To lift such a heavy weight
Sisyphus, you will need all your courage,
I do not lack the courage to complete the task
But the end is far and the time is short


It is sobering to be reminded by this novel of the ways in which the herd mentality prevails in circumstances of extreme stress, of how tardily people come to realize what is essential, of how strangely people assign value to objects and and how tenaciously they cling to notions of who they used to be. The Germans serve many useful purposes in this novel. They are avatars of something alien or at least unFrench, their uniforms and their bearing and their language set them apart, but they are also disturbingly familiar, indistinguishable really from their enemies and victims. The comfort of hatred, the usefulness of an enemy, the need to declare to oneself and before others "I am not them."...all of these human tendencies take up residence alongside the opposing and often plaintive desire to be seen truly, to be comprehended, to be loved. War thus affords people opportunities to be blinded by prejudice and by insight. Sadly, either way there are always casualties.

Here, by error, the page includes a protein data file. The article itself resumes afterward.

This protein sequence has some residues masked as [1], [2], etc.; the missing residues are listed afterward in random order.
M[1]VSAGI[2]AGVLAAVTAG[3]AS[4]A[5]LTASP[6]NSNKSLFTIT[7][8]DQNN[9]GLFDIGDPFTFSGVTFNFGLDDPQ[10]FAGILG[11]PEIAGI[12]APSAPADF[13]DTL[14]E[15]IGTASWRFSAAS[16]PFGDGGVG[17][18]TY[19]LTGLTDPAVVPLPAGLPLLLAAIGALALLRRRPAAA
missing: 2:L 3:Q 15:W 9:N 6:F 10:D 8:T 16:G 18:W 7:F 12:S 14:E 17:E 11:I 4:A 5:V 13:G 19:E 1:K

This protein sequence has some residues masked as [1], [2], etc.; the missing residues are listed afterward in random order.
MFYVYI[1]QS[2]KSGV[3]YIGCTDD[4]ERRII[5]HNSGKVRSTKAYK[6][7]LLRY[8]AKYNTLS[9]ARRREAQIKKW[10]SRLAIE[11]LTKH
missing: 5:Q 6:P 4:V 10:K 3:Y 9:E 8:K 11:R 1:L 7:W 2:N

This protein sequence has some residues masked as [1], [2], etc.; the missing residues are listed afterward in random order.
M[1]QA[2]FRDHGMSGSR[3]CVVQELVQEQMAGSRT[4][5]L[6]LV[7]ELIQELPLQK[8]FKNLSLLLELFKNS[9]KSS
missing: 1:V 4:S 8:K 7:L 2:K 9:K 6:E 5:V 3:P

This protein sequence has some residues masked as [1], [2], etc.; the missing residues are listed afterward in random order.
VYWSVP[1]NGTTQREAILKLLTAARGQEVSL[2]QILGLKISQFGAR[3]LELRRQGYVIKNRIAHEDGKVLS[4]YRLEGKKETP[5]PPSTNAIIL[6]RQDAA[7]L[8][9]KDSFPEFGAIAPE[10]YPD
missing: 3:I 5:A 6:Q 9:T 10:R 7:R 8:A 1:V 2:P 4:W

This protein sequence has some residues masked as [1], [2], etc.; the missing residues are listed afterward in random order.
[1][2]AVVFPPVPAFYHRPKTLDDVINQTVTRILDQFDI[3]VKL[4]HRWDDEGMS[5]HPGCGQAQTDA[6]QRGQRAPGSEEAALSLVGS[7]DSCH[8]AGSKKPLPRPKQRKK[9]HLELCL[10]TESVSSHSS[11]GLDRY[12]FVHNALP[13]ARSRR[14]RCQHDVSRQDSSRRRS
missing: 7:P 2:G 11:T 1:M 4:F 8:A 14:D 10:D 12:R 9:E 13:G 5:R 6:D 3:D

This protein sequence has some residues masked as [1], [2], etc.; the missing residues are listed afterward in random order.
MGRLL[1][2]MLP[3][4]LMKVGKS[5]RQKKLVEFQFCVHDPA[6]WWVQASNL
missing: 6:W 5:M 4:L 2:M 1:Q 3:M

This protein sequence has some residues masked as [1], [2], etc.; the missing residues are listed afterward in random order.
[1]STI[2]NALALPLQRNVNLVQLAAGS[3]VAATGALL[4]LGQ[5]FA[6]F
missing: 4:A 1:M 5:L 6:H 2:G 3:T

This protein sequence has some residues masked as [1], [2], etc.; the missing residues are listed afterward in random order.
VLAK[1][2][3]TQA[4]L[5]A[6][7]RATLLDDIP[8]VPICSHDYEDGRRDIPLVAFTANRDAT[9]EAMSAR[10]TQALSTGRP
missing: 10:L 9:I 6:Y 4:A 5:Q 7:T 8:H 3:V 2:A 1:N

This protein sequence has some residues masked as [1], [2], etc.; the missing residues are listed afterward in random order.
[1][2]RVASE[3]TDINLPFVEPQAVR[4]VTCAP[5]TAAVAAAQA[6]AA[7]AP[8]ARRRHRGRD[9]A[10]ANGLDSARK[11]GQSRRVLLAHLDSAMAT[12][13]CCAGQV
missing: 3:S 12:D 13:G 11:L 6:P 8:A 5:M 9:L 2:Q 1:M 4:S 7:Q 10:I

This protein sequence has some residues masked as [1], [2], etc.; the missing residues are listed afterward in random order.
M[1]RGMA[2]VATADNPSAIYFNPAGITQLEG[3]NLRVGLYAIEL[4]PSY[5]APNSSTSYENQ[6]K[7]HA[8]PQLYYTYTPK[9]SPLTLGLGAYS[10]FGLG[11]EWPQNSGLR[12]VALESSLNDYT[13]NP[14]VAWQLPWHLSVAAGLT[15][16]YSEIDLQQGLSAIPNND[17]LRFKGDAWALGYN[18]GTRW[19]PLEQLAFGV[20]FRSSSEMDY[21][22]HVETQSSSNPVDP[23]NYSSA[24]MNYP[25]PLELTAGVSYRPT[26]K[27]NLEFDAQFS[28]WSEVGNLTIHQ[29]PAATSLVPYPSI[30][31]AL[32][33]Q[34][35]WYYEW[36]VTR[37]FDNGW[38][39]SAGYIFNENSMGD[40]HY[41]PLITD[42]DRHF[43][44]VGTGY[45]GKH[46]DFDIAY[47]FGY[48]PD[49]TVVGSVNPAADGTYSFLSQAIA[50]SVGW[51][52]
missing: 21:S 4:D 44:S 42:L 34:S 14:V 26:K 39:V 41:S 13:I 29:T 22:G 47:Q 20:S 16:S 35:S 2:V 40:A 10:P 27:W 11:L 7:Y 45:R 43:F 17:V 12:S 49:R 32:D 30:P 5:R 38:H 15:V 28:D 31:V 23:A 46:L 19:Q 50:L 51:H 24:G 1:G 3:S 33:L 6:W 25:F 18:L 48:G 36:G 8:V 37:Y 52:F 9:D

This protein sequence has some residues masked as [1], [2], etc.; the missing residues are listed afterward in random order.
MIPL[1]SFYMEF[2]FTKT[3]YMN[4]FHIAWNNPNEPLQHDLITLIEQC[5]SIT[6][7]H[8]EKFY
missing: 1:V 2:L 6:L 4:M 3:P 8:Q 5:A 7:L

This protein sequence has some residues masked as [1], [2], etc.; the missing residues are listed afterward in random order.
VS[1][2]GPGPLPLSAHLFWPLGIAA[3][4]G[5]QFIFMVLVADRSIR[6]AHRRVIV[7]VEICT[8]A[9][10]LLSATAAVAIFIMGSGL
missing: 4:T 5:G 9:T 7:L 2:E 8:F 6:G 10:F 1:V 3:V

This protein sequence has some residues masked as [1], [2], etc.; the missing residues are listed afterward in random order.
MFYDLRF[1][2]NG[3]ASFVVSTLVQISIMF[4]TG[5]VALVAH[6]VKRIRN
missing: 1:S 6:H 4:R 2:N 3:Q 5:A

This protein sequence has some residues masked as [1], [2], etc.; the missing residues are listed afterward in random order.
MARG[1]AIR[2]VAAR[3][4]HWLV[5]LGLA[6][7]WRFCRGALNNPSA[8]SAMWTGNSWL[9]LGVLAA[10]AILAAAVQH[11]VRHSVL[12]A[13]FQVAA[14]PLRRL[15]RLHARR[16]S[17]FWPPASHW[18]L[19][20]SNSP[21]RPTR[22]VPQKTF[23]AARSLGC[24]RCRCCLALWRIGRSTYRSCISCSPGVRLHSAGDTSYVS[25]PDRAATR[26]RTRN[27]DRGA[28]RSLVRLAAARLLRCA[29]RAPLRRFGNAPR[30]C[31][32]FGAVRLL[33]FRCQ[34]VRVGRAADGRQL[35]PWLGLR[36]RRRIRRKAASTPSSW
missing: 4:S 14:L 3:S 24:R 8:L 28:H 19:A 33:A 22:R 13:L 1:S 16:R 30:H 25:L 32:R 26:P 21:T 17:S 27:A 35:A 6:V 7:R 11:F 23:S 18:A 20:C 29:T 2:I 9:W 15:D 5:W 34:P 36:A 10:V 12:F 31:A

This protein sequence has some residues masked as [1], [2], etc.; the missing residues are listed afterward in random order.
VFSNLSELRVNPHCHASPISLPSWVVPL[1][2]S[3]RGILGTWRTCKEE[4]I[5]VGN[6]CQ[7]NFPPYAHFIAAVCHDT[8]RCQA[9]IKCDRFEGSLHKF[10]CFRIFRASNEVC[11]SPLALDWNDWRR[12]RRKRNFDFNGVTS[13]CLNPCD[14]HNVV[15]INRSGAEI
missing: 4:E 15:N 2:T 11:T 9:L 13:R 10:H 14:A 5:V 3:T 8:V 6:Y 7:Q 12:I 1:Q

War envelopes this novel but the battlefield is nearly always just off in the wings. Meanwhile characters rush about in full flight from it; they rush about in haste to join it, and they sometimes hunker down in resigned anticipation of its arrival. Strangely, when in the novel the conquering German army finally arrives, it does not herald an apocalypse but an armistice. What ensues is a more banal and revealing look at the psychology of war and national identity.